Australian Dictionary of Biography

  • Tip: searches only the name field
  • Tip: Use double quotes to search for a phrase

Wrench, Alfred (1904–1987)

by Gregory P. Gilbert

This article was published in Australian Dictionary of Biography, Volume 18, (MUP), 2012

Alfred Wrench (1904-1987), seaman, was born on 4 May 1904 at Airly, in the Central Tablelands of New South Wales, third surviving child of New South Wales-born parents George Wrench, miner, and his wife Anna, née Knight. Educated at Sofala Public School, Alfred joined the Royal Australian Navy as a stoker, 2nd class, on 2 July 1926. He trained at HMAS Cerberus, Westernport, Victoria, and on board HMAS Platypus. While serving in a succession of ships, he gained his auxiliary (1929) and stokehold (1936) watch-keeping certificates and oil-fuel and internal-combustion-engine qualifications (1938). His excellent personal qualities and superior technical ability brought him promotion to leading stoker in 1933 and stoker petty officer in 1936. On 2 July 1932 at St Mary’s Catholic Cathedral, Hobart, he had married Madge Marion Harris.

At the outbreak of World War II in September 1939, Wrench was posted to the destroyer, HMAS Waterhen, which deployed to the Mediterranean. In October 1940 he was promoted to temporary (substantive, 1945) chief stoker and transferred to another destroyer, HMAS Vampire. The ship participated in the Greek and Cretan operations, the Malta convoys, and the ‘Tobruk ferry’, which supplied the Australian garrison at the fortress. Wrench was mentioned in despatches for his ‘outstanding zeal, patience, and cheerfulness and for setting an example of whole-hearted devotion to duty’.

Vampire sailed for Singapore in May 1941 and, after Japan entered the war, again saw frequent action. On 9 April 1942 she was escorting the carrier, HMS Hermes, off the coast of Ceylon (Sri Lanka) when a ferocious Japanese air attack sank both ships. Wrench had been the senior hand of the starboard pompom, which had a stokers’ gun crew. He ‘showed coolness and courage throughout the action and kept his gun firing until the crew was finally washed from the platform’; he was mentioned in despatches for a second time.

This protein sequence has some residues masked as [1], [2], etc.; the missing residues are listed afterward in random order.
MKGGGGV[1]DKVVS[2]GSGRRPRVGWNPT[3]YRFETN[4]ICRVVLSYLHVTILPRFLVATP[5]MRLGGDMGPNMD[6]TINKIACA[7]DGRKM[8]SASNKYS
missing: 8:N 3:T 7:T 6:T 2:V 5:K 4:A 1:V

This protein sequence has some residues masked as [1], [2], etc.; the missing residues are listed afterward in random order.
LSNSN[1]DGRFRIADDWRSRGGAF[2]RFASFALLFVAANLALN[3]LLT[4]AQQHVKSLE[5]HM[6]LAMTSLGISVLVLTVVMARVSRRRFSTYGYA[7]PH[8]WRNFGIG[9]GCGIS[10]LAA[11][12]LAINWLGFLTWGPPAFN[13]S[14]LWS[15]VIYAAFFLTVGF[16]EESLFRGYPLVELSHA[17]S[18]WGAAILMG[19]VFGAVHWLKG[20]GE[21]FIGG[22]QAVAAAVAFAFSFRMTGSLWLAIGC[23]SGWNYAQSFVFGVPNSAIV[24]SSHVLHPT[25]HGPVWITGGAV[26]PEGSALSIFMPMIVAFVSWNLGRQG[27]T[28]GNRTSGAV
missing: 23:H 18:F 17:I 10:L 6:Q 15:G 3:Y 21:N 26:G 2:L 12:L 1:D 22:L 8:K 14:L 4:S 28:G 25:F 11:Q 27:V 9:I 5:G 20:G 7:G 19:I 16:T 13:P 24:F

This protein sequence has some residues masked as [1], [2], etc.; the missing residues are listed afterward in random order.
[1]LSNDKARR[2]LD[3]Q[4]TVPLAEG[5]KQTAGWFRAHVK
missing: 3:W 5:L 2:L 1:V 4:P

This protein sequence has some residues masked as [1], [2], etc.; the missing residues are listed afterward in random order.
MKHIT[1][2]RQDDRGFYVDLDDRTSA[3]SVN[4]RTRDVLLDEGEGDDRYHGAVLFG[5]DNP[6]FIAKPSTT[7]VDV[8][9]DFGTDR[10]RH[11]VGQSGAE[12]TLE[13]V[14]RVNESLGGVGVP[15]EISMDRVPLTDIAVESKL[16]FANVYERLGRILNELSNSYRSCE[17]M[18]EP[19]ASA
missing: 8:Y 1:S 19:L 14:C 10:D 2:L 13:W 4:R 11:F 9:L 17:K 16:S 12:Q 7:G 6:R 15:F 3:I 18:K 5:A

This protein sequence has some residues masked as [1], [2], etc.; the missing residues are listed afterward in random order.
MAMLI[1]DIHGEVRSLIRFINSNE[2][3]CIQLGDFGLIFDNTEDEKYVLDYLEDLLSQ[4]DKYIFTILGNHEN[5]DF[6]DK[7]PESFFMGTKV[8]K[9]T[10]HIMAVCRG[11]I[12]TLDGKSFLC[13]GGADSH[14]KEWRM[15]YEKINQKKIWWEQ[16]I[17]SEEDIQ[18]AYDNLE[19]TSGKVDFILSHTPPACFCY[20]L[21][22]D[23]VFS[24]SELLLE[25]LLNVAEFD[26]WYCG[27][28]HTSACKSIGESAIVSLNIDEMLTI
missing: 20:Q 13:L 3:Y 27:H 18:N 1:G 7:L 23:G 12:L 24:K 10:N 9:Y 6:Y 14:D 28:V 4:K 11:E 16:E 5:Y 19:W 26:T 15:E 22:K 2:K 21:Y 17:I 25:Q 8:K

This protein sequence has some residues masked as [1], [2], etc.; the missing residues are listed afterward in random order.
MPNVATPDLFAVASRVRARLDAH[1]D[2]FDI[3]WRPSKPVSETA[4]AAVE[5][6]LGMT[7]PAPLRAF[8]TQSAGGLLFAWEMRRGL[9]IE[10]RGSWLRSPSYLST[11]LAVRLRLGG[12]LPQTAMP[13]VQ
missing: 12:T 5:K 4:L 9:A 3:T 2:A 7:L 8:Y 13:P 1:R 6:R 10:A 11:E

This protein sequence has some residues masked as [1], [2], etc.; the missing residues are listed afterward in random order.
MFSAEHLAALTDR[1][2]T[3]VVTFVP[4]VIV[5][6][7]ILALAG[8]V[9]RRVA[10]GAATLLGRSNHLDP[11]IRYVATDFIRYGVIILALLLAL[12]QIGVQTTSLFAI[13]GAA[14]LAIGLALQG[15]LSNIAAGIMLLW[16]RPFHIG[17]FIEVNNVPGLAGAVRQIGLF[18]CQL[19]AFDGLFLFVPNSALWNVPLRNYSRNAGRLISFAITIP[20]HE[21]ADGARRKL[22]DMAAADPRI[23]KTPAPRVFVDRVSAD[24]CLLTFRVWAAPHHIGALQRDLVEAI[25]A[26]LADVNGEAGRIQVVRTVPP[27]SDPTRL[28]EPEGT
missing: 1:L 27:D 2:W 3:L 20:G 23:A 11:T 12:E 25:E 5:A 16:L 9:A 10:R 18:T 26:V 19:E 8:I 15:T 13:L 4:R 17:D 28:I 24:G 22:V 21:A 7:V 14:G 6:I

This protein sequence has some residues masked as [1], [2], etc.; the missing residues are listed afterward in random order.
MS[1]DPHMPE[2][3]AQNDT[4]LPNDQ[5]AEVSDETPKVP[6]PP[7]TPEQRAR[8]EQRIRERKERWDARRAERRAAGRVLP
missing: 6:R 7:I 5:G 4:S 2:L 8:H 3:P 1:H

Rescued and repatriated, Wrench served in the corvette, HMAS Armidale, then the frigate, HMAS Gascoyne, which in 1944-45 operated as an escort and survey vessel supporting the Allied offensive in the Pacific. On Christmas night 1944 a Japanese air-launched torpedo hit the Dutch transport Sommelsdijk, anchored near Gascoyne, off Guiuan, Philippines. Gascoyne's crew rescued some 1300 American troops from the burning ship and volunteers from the frigate boarded the transport to control the damage. Wrench spent the entire night of 25-26 December fighting the fires. He ‘supervised the work of all equipment and men and assisted in the inspection of the still smouldering holds when the fires were coming under control’. For his courage, leadership and devotion to duty, he was awarded the British Empire Medal. In 1946 he was proud to be a representative of the RAN in London at the Victory March, held on 8 June.

Wrench was discharged from the RAN on 1 July 1948 in Sydney. He worked until age 65 as a plant operator with Bitumen Oil Refineries (Australia) Ltd, Matraville, commuting by bicycle from his house at Kingsford. The archetypical quiet achiever, he centred his life on home and family and had few outside interests. He died on 30 November 1987 at Randwick and was cremated. His wife and their son and daughter survived him.

Select Bibliography

  • G. H. Gill, Royal Australian Navy 1942-1945 (1968)
  • A6770, item WRENCH A (National Archives of Australia)
  • ADM 1/30209 (National Archives, UK)
  • File: ‘Naval Personnel – Wrench, Alfred’ (Royal Australian Navy History Section, Canberra)
  • private information.

Citation details

Gregory P. Gilbert, 'Wrench, Alfred (1904–1987)', Australian Dictionary of Biography, National Centre of Biography, Australian National University, http://adb.anu.edu.au/biography/wrench-alfred-15646/text26843, published first in hardcopy 2012, accessed online 4 July 2020.

This article was first published in hardcopy in Australian Dictionary of Biography, Volume 18, (MUP), 2012

View the front pages for Volume 18

© Copyright Australian Dictionary of Biography, 2006-2020